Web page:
A New New Place
Today’s Orange County: Not Right Wing—and Kinda Hip
Immigrants have dramatically altered the California county that was a birthplace of conservatism. But two things haven’t changed: perfect weather, and the beach.
What comes to mind when you think about Orange County? Probably, images of lascivious housewives and blonde surfers. And certainly, at least if you know your political history, crazed right-wing activists, riding around with anti-UN slogans on their bumpers in this county that served as a crucial birthplace of modern movement conservatism in the 1950s.
Yet today, Orange County—or the OC, as locals call it—is becoming a very different place. Today close to half the population of this 3-million person region south of Los Angeles are minorities, primarily Latino and Asian, and the county’s future belongs largely to them.
These days you color the OC both ethnically diverse and politically purplish. The Republican share of the electorate has dropped from 55 percent in 1990 to under 40 percent today. Two of the seven people who represent the area in Congress are Latino, and a third is of Middle Eastern descent. Four of the 10 people the county sends to Sacramento are minorities, three Asians and one Hispanic. Asians, now 20 percent of the local population, represent the majority on the county Board of Supervisors. In 2012 Mitt Romney took the county with 53 percent of the vote; this year it may be far closer than that.
The cultural landscape is also changing. What was historically a land of hamburger dives (we still have some) and little Mexican restaurants (we have many) is now home to some of Southern California’s best restaurants—including two on the top 30 list of Los Angeles Times food critic Jonathan Gold. The OC is also home to one of the country’s leading venues for new plays, South Coast Repertory. Alongside the ubiquitous malls have arisen some of the nation’s most innovative urban environments, some of them revived small town main streets, from Santa Ana’s 4th Street Market to Orange to Laguna Beach and Fullerton.
When urbanists talk about the future, they usually imagine an environment of dense buildings, connected by train transit and highly centralized workplaces. Yet the bulk of all the nation’s economic and population growth takes place in “post-suburbia,” a term first applied to the OC. Post-suburbia, noted two urban scholars in 1991, reflects a “decentralized, multi-centered area” that puts “into question the mainstream urbanist’s concept of central-city dominance.”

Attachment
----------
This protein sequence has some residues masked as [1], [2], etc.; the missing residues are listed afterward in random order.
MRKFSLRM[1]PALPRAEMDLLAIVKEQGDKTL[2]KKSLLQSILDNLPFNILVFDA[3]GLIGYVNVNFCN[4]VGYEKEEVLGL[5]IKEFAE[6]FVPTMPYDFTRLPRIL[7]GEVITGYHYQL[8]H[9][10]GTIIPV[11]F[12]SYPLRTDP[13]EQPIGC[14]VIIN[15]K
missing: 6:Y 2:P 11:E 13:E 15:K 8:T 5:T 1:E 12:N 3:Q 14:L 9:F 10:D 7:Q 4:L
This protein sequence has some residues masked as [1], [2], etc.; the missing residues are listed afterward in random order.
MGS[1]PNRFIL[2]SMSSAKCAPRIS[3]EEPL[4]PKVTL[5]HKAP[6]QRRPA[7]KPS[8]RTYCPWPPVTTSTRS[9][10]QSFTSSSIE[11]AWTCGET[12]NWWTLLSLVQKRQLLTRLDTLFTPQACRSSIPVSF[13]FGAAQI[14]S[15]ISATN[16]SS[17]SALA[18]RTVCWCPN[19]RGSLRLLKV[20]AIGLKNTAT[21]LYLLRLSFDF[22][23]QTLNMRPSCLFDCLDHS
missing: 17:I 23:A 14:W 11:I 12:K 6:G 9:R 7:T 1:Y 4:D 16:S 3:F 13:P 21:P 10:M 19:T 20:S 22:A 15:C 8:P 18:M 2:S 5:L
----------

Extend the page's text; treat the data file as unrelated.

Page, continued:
This new geography of urbanity—far more than the much-discussed recovery of the urban core—dominates our metropolitan life; since 2000 over 80 percent of all metropolitan area jobs and population have remained outside the urban core. Post-suburbia predominates among our most demographically and economically vital regions, including STEM-intensive regions such as Silicon Valley, the northern reaches of Dallas, the western suburbs of Houston, Johnson County west of Kansas City or virtually anything around Raleigh or Austin. Orange County’s STEM sector (PDF) has expanded at twice the rate of L.A. County, despite all the considerable hype about the emergence of “Silicon Beach.”
Post-suburbia was not designed to be a traditional commuter suburb, where people pile onto trains or the highways to get “downtown.” The vast majority of OC people work in the plethora of county worksites, and many others, particularly from the Inland Empire to the east, drive into the area for work.
What places like the OC sell is both work and quality of life. The area ranks 10th out of 3,111 counties in the U.S. for natural amenities, and even outpaces Los Angeles among cities for best recreation. The roads are less congested, and there’s more open space. Urban Los Angeles has 9.4 acres of parks and recreation areas per 1,000 residents; Irvine has 37 acres per 1,000 residents, meaning that over 20 percent of the city’s land is dedicated to parks, five times the national average. No wonder the Irvine city motto is “Another Day in Paradise.”
All changes are not for the better, of course, and one of the chief problems in today’s OC is the cost of housing. Irvine is a city of 236,000 people that was once a classic Anglo suburb and is now 40 percent Asian and less than half white. Housing, once distinctly middle class, now averages near $800,000, in large part due to purchases by Chinese investors. According to the real-estate information firm DataQuick, the 25 most common last names of homebuyers last year were Chen, Lee, and Wang.
The landscape has also changed, with massive rows of multi-family houses crowding the wide boulevards of the city, clogging traffic and making “paradise” a little less bucolic. Since 2000, Orange County’s prices have increased 3.5 times that of incomes, one of the highest rates of increase in the country. The middle class who came to experience a Disneyland urban existence now finds the county largely beyond their means.
These price increases have benefited many older property owners, particularly along the strip near the Pacific Ocean—now among the most expensive places to live in the country—but have sent rents soaring as well. Santa Ana, right next door to Irvine, is home now to much of the county’s growing homeless population, now estimated at 15,000, in large part reflecting rents increasingly out of reach to the working poor. If one full-time worker rents a two-bedroom apartment in Orange County they can expect to spend over 40 percent of their income (PDF) on rent.
High prices are making the OC increasingly unaffordable for young families. Despite the assertions by density advocates, most millennials remain deeply interested in home ownership and generally move to places they can afford a house, which is usually somewhere else. This is one reason why Orange County, once an epicenter of youth culture, is going grey—and quickly.
Orange County’s old folks feel little reason to move, short of being carried out feet first. The OC’s perfect weather, coupled with Proposition 13 protections, keeps seniors in their homes long after their offspring have left. With grey ponytails common even among surfers, the OC by 2040 is on track to be the oldest major county in California.